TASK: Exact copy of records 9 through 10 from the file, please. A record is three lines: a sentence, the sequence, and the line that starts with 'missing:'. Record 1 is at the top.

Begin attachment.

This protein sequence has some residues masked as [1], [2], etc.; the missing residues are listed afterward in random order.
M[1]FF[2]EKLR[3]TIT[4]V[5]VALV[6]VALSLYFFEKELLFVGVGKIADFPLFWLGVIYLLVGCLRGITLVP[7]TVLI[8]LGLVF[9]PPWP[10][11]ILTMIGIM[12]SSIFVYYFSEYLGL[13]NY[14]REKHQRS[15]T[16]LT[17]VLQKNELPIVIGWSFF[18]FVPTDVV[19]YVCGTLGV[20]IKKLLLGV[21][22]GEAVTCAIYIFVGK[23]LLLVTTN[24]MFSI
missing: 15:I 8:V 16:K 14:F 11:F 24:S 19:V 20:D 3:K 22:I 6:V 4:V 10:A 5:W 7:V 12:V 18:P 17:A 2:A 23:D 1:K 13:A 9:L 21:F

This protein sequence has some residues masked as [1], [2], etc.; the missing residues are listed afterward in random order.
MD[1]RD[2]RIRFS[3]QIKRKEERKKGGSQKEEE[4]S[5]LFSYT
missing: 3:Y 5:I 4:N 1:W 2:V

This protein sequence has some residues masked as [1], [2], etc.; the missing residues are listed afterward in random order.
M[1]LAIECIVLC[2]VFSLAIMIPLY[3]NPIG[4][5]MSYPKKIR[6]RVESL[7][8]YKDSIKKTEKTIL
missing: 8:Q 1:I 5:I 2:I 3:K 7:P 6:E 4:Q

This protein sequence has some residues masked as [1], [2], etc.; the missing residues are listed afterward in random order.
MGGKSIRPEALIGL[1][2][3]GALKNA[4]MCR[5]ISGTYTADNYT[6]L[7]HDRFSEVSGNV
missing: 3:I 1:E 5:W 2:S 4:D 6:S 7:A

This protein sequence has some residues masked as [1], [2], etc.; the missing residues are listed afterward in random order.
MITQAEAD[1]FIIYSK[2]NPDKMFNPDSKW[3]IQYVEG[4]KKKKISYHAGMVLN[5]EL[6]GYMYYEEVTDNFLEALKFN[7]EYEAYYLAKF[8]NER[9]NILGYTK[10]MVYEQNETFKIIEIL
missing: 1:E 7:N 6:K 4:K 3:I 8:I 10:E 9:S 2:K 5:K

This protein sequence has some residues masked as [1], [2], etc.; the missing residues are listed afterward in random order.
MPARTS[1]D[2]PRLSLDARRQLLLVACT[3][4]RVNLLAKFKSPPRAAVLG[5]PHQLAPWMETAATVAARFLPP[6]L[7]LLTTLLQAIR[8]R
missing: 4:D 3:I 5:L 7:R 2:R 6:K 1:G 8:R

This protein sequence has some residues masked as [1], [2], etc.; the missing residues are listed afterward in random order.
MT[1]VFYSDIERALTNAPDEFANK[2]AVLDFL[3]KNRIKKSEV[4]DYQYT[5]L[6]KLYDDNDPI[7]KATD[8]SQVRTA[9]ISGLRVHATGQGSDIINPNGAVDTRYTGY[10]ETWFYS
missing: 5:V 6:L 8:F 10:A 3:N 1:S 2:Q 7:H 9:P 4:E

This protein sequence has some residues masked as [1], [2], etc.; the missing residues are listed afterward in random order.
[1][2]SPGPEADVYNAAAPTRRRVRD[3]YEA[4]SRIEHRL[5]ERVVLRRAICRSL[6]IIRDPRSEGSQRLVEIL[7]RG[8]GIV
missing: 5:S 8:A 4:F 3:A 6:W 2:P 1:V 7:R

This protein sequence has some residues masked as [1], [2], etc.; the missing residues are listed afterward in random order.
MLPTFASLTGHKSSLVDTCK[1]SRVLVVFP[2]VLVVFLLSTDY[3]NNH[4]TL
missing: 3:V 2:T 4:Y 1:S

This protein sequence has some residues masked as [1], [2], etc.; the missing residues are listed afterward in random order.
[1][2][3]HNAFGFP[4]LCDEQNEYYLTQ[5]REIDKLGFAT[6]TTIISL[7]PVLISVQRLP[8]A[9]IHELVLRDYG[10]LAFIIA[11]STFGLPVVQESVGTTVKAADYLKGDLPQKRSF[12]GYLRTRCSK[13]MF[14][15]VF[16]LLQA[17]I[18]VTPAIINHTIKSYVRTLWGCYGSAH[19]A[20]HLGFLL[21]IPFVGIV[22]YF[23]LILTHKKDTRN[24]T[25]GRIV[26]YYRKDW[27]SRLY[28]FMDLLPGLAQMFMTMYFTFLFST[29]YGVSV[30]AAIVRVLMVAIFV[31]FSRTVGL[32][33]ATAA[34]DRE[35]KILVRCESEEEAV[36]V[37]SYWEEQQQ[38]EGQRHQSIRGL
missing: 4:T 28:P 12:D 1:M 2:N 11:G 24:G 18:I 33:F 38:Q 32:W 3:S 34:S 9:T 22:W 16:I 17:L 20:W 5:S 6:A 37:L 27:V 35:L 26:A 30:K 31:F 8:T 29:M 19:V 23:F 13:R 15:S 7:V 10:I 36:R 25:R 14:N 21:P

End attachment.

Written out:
This protein sequence has some residues masked as [1], [2], etc.; the missing residues are listed afterward in random order.
MLPTFASLTGHKSSLVDTCK[1]SRVLVVFP[2]VLVVFLLSTDY[3]NNH[4]TL
missing: 3:V 2:T 4:Y 1:S

This protein sequence has some residues masked as [1], [2], etc.; the missing residues are listed afterward in random order.
[1][2][3]HNAFGFP[4]LCDEQNEYYLTQ[5]REIDKLGFAT[6]TTIISL[7]PVLISVQRLP[8]A[9]IHELVLRDYG[10]LAFIIA[11]STFGLPVVQESVGTTVKAADYLKGDLPQKRSF[12]GYLRTRCSK[13]MF[14][15]VF[16]LLQA[17]I[18]VTPAIINHTIKSYVRTLWGCYGSAH[19]A[20]HLGFLL[21]IPFVGIV[22]YF[23]LILTHKKDTRN[24]T[25]GRIV[26]YYRKDW[27]SRLY[28]FMDLLPGLAQMFMTMYFTFLFST[29]YGVSV[30]AAIVRVLMVAIFV[31]FSRTVGL[32][33]ATAA[34]DRE[35]KILVRCESEEEAV[36]V[37]SYWEEQQQ[38]EGQRHQSIRGL
missing: 4:T 28:P 12:D 1:M 2:N 11:G 24:G 18:I 33:F 38:Q 32:W 3:S 34:S 9:T 22:W 16:I 17:L 20:W 5:S 6:A 37:L 27:V 35:L 26:A 30:K 31:F 8:T 29:M 19:V 23:F 13:R 15:S 7:V 10:I 36:R 25:R 14:N 21:P